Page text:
Report: Improvements needed for sub-optimal clinical trial design in pancreatic cancer
Progress in pancreatic adenocarcinoma trials is sluggish, which is often attributed to low clinical trial recruitment and substandard design. This results in an inadequate understanding of this notoriously difficult-to-treat disease and poor outcomes for patients, according to GlobalData, a leading data and analytics company.
Clinical trial accrual is poor in pancreatic cancer and there is a need to enroll patients faster to establish the benefit of experimental drugs within a shorter timeframe. In 2011, 4.6% of the total patient population with pancreatic cancer was enrolled in U.S.-based clinical trials. Set against the clinical trial accrual rate in oncology, which constitutes less than 3% of adult US patients, this rate indicates that comparatively more pancreatic cancer patients enroll in a trial than other cancers.
However, the number of patients required to complete accrual in ongoing pancreatic cancer far superseded the number of patients actually enrolling; for instance, a mere 15% of the target enrolment rate was achieved in trials opened in 2011, according to a recent meta-analysis.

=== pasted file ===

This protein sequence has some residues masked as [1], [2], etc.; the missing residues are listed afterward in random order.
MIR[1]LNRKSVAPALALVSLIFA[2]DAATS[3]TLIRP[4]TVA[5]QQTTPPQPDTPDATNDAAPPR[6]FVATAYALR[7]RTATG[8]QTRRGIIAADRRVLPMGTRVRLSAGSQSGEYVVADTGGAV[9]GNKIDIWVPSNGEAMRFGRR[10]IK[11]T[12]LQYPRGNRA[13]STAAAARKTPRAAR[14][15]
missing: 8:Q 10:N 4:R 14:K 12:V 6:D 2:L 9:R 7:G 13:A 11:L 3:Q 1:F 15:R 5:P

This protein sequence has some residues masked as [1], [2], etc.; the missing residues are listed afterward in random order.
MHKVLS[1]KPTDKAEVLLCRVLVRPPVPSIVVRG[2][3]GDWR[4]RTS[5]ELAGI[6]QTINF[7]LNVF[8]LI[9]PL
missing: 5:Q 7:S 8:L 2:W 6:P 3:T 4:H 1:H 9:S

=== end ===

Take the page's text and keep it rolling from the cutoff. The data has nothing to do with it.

Louis Perdios, Healthcare Analyst at GlobalData, comments: “The slow accrual rate is a major cause of trials missing their planned completion dates, and even more unfavorably, trial termination due to insufficient number of patients enrolled. Programs providing the appropriate resources and guidelines are required to support accrual to clinical trials.”
In addition to poor recruitment, pancreatic cancer trials have notoriously poor success rates. Between 1997 and 2015, from a total of 35 unique therapeutic regimens evaluated in 39 phase III pancreatic adenocarcinoma trials, only 11% had favorable outcomes. Notably, 85% of these phase III trials were conducted despite preceding phase II studies not meeting their primary endpoints. As survival is measured in months rather than years, early determination of whether a treatment is succeeding or failing is required. These shortcomings translate into difficulties in conducting large-scale pivotal trials.
Perdios concludes: “Early determinants of response and prognostic measures are still lacking in pancreatic cancer. The downturn in clinical trials can be addressed by embracing technological advances, by tackling inadequate operational procedures, and improving communication between physicians and patients, as well as between cancer research agencies, the pharmaceutical industry and patient advocacy groups.”